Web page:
I started playing DFS on DraftStreet in 2013. For the next six years, I would primarily play cash games because I was in love with the slow, methodical grind, along with the safety that comes from playing a format where you only have to beat one other person or roughly half the field if you’re in 50/50s or double-ups.

Nowadays, I’ve decided to pull the ripcord on the safety net so that I could seek out more upside. The hardest part of switching to GPP only? Getting comfortable with losing… a lot more often. However, with proper game selection and bankroll management, all you need is one or two nice scores to be in the black when the season ends.

And when you’re mostly targeting small-field GPPs, your lineups don’t need to be as perfect compared to when you’re entering these larger fields.

Anyway, each week I’ll be using our large suite of analytical fantasy tools and the FantasyLabs Player Models to discuss my overall strategy for how I’m attacking these smaller fields.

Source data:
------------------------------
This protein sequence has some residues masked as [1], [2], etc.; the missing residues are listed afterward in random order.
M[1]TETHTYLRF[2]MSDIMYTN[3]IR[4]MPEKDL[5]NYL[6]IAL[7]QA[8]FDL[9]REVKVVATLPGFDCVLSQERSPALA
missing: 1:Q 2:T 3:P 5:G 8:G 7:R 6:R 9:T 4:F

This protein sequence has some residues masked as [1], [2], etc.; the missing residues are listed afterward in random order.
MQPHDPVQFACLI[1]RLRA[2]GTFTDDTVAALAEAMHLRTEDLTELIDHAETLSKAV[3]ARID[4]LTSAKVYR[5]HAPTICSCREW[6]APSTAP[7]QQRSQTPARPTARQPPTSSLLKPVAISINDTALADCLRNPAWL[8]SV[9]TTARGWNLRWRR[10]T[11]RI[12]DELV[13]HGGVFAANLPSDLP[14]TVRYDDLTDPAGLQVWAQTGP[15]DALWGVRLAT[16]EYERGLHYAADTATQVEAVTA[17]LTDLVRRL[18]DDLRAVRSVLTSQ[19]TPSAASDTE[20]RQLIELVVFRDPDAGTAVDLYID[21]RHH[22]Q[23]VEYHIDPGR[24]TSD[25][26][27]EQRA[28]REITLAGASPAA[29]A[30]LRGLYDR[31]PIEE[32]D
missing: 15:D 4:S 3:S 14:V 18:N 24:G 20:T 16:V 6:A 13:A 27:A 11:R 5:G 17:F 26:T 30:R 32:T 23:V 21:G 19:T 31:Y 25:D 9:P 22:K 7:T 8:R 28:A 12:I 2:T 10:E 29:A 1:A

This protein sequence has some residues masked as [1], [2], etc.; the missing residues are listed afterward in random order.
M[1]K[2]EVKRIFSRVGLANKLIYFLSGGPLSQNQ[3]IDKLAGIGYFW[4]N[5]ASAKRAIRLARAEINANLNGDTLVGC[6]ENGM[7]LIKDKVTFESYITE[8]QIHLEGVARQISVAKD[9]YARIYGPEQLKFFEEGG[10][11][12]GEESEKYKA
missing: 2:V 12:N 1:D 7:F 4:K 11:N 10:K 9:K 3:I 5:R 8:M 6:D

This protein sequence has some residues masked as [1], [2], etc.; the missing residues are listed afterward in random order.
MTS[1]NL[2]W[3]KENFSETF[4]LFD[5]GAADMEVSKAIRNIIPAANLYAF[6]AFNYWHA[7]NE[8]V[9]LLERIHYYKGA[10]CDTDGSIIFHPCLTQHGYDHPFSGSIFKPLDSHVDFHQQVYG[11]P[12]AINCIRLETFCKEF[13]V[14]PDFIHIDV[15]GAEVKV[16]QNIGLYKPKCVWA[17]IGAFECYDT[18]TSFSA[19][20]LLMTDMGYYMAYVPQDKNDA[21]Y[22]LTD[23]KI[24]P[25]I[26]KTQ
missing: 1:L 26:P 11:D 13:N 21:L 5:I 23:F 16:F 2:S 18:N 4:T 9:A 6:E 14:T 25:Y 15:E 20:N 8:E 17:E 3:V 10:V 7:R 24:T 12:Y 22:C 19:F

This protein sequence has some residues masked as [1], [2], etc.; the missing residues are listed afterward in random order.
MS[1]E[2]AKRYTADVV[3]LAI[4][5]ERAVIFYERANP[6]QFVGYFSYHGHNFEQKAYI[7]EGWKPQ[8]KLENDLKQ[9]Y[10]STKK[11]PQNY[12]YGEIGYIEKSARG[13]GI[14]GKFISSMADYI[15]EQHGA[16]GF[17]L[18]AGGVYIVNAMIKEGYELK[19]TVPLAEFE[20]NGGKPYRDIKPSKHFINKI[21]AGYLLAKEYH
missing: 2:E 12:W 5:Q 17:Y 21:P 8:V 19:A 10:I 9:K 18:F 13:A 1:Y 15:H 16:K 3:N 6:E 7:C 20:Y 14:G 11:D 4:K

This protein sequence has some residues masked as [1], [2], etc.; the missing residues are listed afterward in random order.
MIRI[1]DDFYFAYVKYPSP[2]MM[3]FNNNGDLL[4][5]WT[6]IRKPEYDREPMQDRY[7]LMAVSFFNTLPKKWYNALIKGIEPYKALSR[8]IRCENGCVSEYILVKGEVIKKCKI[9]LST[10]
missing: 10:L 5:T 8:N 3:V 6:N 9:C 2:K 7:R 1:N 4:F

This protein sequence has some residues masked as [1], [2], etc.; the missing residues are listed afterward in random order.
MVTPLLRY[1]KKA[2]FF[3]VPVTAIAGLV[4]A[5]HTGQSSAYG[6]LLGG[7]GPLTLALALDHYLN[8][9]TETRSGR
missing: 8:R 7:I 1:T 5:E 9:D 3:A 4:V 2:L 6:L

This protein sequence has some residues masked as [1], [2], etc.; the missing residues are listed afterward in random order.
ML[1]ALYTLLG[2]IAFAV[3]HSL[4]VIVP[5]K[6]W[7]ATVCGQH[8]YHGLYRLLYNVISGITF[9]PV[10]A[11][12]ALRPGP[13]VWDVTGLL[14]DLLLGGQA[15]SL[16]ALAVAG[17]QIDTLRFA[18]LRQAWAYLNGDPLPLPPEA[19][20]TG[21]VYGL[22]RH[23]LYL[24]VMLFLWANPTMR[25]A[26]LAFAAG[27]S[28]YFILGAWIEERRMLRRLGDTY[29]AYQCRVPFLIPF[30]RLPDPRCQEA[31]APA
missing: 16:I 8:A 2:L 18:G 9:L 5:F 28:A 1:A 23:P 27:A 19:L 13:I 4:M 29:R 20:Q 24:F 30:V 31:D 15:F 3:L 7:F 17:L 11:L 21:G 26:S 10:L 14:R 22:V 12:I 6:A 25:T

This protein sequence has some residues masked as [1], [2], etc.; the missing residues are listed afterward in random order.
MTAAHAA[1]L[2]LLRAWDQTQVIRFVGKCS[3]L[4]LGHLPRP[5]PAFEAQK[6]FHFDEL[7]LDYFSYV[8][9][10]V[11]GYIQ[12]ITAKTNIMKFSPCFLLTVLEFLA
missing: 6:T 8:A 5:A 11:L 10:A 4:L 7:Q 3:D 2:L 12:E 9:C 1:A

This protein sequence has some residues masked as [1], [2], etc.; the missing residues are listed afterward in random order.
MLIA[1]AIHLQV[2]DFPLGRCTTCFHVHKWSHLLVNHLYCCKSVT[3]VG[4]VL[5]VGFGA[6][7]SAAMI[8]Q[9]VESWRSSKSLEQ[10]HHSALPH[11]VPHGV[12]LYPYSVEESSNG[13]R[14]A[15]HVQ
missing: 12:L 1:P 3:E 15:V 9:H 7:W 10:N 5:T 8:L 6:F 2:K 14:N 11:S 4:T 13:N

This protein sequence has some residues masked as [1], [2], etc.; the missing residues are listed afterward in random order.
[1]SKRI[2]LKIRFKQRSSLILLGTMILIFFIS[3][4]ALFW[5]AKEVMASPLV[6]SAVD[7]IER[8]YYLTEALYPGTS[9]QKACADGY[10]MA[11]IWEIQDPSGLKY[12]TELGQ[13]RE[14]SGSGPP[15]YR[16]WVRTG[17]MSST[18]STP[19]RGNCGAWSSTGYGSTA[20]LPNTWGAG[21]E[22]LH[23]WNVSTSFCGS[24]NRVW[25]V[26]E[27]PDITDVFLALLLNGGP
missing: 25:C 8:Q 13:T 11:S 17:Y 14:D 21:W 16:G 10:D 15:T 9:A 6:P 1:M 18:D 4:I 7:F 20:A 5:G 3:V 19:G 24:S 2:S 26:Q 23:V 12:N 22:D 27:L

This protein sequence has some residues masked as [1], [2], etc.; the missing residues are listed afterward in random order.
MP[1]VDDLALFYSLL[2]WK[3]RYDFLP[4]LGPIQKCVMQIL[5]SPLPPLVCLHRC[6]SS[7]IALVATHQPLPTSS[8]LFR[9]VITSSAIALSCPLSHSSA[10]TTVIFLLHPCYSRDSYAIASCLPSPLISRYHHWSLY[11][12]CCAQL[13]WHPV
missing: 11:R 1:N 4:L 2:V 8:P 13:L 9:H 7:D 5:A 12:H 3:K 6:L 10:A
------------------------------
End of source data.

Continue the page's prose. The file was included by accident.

General Strategy

My overall strategy for these formats is quite simple — I try and game stack as much as I can. This strategy can give you unique builds compared to the field, where some players may just be throwing their cash lineups (or a slightly different variation) into them because there aren’t many people competing — or they’re simply not stacking enough in their lineups.

This strategy typically lands you on high-total games because that’s where we’d expect the most points to be scored. Naturally, high-total games come with higher projected ownership on certain players. However, since we are trying to game stack, it’s still possible to have unique builds, and we can still insert other one-off plays to differentiate our lineups.

You don’t need a whole lineup of contrarian plays to win a small-field tournament. I also tend to rely on the Ceiling Projections instead of Median Projections when I am making my lineup decisions.